This plant supports Fritillary butterfly larvae. Nectar from the flowers attract butterflies and bees.  Members of the genus Viola support the following specialized bees: Andrena (Gonandrena) fragilis, Andrena (Gonandrena) integra, and Andrena (Gonandrena) platyparia. This plant is resistant to damage by deer. Butterflies and moths use this plant as a larval host. Birds and small mammals use the seed fruits as a food source.
    Play Value:
    Attractive Flowers
    Attracts Pollinators
    Colorful
    Defines Paths
    Easy to Grow
    Fragrance
    Wildlife Food Source
    Wildlife Larval Host
    Particularly Resistant To (Insects/Diseases/Other Problems):
    Moderately resistant to damage by deer.
    Edibility:
    Flowers are edible in limited quantities, as it can have the same effect as a laxative.
  • Whole Plant Traits:
    Plant Type:
    Ground Cover
    Herb
    Herbaceous Perennial
    Native Plant
    Wildflower
    Woody Plant Leaf Characteristics:
    Deciduous
    Habit/Form:
    Erect
    Growth Rate:
    Medium
    Maintenance:
    Low
    Texture:
    Medium
  • Cultural Conditions:
    Light:
    Dappled Sunlight (Shade through upper canopy all day)
    Deep shade (Less than 2 hours to no direct sunlight)
    Partial Shade (Direct sunlight only part of the day, 2-6 hours)
    Soil Texture:
    High Organic Matter
    Loam (Silt)
    Sand
    Soil pH:
    Acid (<6.0)
    Neutral (6.0-8.0)
    Soil Drainage:
    Good Drainage
    Moist
    Occasionally Dry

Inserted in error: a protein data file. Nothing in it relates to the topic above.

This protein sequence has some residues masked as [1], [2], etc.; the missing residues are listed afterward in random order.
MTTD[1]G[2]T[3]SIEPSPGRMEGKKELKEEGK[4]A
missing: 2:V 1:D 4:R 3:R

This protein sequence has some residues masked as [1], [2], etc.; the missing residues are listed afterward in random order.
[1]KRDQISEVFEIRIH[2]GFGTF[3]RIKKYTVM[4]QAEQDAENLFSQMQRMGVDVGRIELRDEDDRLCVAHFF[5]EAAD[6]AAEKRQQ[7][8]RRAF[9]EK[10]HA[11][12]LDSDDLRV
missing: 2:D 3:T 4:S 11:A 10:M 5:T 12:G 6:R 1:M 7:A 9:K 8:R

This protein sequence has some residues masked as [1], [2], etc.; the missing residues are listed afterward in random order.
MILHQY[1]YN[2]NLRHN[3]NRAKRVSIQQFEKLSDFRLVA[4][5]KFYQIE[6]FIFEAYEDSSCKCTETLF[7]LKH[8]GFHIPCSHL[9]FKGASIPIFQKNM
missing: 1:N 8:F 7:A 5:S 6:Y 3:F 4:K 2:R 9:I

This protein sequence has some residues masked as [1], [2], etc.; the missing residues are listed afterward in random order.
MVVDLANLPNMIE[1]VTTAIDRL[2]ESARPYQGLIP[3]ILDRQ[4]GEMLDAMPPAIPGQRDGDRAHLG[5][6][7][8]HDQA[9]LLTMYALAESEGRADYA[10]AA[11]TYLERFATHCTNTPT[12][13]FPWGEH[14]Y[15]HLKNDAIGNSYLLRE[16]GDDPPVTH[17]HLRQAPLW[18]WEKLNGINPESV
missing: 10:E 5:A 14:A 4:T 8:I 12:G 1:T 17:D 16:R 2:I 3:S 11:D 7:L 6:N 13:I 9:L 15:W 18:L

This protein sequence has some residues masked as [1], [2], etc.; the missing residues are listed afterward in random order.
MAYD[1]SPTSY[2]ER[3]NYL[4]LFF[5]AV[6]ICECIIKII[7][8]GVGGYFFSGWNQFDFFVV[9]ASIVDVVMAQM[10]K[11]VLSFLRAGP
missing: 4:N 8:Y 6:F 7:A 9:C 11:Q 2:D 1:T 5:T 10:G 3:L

Available Space To Plant:
    Less than 12 inches
    NC Region:
    Mountains
    Piedmont
    USDA Plant Hardiness Zone:
    3a, 3b, 4b, 4a, 5b, 5a, 6b, 6a, 7a, 7b, 8b, 8a
  • Fruit:
    Fruit Color:
    Brown/Copper
    Green
    Display/Harvest Time:
    Spring
    Summer
    Fruit Type:
    Capsule
    Fruit Length:
    < 1 inch
    Fruit Width:
    < 1 inch
    Fruit Description:
    Egg-shaped, 1/2 inch long oval 3-angled seed capsules are light green and mature to brown. They split into 3 parts to eject their seeds. In North Carolina, the fruits are available from May to June. They will split open when ripe.
  • Flowers:
    Flower Color:
    Gold/Yellow
    Orange
    Flower Inflorescence:
    Head
    Flower Value To Gardener:
    Edible
    Fragrant
    Showy
    Flower Bloom Time:
    Spring
    Summer
    Flower Shape:
    Cup
    Lipped
    Tubular
    Flower Petals:
    4-5 petals/rays
    Flower Size:
    < 1 inch
    Flower Description:
    Individual flowers are ¾" across with 5 yellow petals, and branched brownish-purple veins occurring along the lowest petal and sometimes on the 2 lateral petals. Small tufts of hair are at the base of the two lateral petals. The lowest petal has a short blunt nectar spur. In North Carolina, the flowers are available from March to May.
  • Leaves:
    Woody Plant Leaf Characteristics:
    Deciduous
    Leaf Color:
    Green
    Leaf Feel:
    Soft
    Velvety
    Leaf Type:
    Simple
    Leaf Arrangement:
    Alternate
    Leaf Shape:
    Cordate
    Ovate
    Leaf Margin:
    Crenate
    Serrate
    Hairs Present:
    Yes
    Leaf Length:
    3-6 inches
    Leaf Width:
    1-3 inches
    Leaf Description:
    Heart-shaped basal leaves are formed in spring which are 1.5- 2 inches long and nearly as wide. 1-2 leafy, hairy stems form which are 4-10 inches tall with alternate leaves that have hairs on the undersides and are 2-4 inches long and 2-3.5 inches wide.
  • Stem:
    Stem Color:
    Green
    Stem Is Aromatic:
    No
    Stem Surface:
    Hairy (pubescent)
    Stem Description:
    Green stems with hairs are 4" to 10" tall.
  • Landscape:
    Landscape Location:
    Naturalized Area
    Patio
    Small Space
    Walkways
    Woodland
    Landscape Theme:
    Butterfly Garden
    Native Garden
    Pollinator Garden
    Rock Garden
    Shade Garden
    Design Feature:
    Border
    Mass Planting
    Small groups
    Attracts:
    Butterflies
    Moths
    Pollinators
    Small Mammals
    Songbirds
    Specialized Bees
    Resistance To Challenges:
    Deer